Woman claims brand ‘blocked’ her after asking to see dress on model ‘more than a size 10’
An Australian makeup artist has called on brands to better represent all body types after a brand failed to show her one of its dresses on a size 12 model.
Beth Wilson, from Melbourne, left a comment on fashion brand Sonya Moda’s Instagram page after taking an interest in the Nour Seashell maxi dress, which retails for £251.
Wilson said she thought the dress would be “perfect” to wear to an event, but didn’t know how it would look on her own body (a size 10-12 at the top and 14-16 at the bottom) because the model on the website was wearing a size 6.
“I noticed they sold this dress up to a size 16 but there was no one on their website wearing it other than this model,” Wilson explained in a TikTok video.
“It’s not completely uncommon, so I headed over to [Sonya Moda’s] Instagram to see if I could see anyone wearing it that is closer to my size.
“I also couldn’t see anyone around size 12 or larger on their feed, or see a lot of size inclusion on their highlighted story.”
In her comment, Wilson asked the brand if they had any photos of anyone over a size 10 wearing the dress.
“A little surprised you’re selling a 16 but there’s no depiction of different figured women on your page [sic],” she added.
The brand responded and said it caters “to all women of all sizes and reposts many [its] customers who share their posts.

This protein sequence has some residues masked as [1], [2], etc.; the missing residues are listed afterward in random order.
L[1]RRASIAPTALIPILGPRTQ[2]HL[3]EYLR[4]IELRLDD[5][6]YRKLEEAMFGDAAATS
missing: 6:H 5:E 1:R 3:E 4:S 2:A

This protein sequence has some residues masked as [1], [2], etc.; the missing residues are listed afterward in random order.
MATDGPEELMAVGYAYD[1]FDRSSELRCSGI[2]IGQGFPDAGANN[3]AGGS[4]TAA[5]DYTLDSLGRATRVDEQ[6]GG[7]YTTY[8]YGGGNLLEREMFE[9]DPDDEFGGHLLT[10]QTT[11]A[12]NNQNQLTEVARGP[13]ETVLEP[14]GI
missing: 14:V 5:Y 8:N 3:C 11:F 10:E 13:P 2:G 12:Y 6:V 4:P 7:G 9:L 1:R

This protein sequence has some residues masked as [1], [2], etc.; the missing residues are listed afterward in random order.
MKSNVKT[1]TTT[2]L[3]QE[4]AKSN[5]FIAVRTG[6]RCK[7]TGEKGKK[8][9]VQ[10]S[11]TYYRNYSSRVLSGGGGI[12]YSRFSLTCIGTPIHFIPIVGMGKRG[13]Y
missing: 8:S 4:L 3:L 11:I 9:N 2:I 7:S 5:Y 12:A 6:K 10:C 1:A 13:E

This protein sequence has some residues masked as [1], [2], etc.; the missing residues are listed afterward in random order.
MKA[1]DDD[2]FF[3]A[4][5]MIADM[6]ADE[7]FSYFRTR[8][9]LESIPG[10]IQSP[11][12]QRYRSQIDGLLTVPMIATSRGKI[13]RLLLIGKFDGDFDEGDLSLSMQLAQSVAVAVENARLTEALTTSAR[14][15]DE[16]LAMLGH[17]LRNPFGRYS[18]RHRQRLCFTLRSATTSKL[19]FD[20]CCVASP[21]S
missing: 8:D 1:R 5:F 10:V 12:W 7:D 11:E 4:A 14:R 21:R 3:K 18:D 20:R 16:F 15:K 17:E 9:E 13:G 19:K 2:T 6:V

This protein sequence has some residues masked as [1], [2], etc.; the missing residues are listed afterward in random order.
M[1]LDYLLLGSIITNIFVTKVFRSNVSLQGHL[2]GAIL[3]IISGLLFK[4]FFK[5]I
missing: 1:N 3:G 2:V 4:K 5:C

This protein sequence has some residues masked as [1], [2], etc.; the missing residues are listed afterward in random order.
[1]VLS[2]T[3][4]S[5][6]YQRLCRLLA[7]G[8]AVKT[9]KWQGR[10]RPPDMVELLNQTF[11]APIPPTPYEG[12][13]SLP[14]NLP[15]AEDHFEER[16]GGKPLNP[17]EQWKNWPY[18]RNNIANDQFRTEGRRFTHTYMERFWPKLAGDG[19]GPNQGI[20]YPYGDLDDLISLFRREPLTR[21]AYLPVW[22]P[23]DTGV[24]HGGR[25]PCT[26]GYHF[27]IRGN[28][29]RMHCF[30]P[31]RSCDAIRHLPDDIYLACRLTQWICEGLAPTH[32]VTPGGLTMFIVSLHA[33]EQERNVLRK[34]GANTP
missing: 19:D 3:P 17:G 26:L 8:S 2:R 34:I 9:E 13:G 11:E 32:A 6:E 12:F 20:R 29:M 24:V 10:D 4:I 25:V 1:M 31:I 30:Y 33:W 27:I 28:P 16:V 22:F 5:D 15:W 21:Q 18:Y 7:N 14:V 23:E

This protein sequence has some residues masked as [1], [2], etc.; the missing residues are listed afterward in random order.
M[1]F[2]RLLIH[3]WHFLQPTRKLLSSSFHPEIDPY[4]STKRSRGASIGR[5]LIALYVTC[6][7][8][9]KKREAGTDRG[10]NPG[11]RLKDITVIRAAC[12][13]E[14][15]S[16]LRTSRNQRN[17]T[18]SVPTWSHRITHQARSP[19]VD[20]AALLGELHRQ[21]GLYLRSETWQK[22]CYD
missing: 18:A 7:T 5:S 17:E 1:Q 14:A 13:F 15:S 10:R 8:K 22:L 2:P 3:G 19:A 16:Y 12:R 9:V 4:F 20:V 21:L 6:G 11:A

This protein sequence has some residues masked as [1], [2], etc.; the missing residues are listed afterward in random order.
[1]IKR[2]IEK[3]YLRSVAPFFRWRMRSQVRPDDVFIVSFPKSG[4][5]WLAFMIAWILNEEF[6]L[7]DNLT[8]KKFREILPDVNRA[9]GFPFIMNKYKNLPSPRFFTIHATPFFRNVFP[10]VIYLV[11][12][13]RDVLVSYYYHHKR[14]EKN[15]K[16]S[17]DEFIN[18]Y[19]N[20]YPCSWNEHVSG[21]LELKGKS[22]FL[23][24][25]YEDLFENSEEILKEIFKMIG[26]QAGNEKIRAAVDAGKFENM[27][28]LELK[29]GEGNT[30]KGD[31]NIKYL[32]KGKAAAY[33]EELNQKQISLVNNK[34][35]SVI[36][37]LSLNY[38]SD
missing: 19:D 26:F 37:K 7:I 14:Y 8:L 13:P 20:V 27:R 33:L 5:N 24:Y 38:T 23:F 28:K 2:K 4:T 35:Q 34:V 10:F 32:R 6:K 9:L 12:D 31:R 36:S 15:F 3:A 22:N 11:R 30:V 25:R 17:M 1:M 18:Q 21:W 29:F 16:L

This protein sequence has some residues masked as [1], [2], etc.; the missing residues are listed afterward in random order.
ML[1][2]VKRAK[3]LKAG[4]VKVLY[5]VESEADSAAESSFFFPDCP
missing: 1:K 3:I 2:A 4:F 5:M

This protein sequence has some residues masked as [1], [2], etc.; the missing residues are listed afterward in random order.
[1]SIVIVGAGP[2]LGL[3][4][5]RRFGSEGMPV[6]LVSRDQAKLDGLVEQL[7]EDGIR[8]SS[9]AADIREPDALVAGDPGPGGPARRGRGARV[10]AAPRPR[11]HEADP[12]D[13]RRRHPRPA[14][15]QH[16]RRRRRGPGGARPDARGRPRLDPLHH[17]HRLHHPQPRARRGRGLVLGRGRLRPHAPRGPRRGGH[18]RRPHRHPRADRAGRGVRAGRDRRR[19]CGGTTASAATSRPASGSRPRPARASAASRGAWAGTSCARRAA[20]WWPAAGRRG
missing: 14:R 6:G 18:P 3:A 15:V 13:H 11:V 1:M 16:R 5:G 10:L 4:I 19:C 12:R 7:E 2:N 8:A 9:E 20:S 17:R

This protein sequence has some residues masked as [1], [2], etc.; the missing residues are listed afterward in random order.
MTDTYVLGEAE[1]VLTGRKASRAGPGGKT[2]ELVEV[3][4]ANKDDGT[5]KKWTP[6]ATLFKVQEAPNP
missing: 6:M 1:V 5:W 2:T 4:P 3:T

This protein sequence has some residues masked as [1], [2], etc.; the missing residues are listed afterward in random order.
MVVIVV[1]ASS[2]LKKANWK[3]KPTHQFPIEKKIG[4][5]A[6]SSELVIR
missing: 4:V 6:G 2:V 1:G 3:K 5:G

The response drew criticism from some Instagram users, one of whom wrote: “‘Women of all sizes except those over 16’.
A representative from Sonya Moda replied, “I wouldn’t question a brand that creates pieces for plus size women. We have reposted many tall women on our stories.
As Wilson noted, data from the Australian Bureau of Statistics revealed that the average woman in the country is between 14 and 16 in height.
“Do we really call size 16 plus-size?” Wilson commented later. She alleged that soon after, the entire comment thread was deleted and she was blocked by the brand.
In a message to all fashion brands, Wilson said size representation is “not an impossible thing to do.”
“If you’re going to sell at a size 16, be sure to represent them in your content and be sure to support them in their purchase. As simple as that.”
The Independent has reached out to Sonya Moda for comment.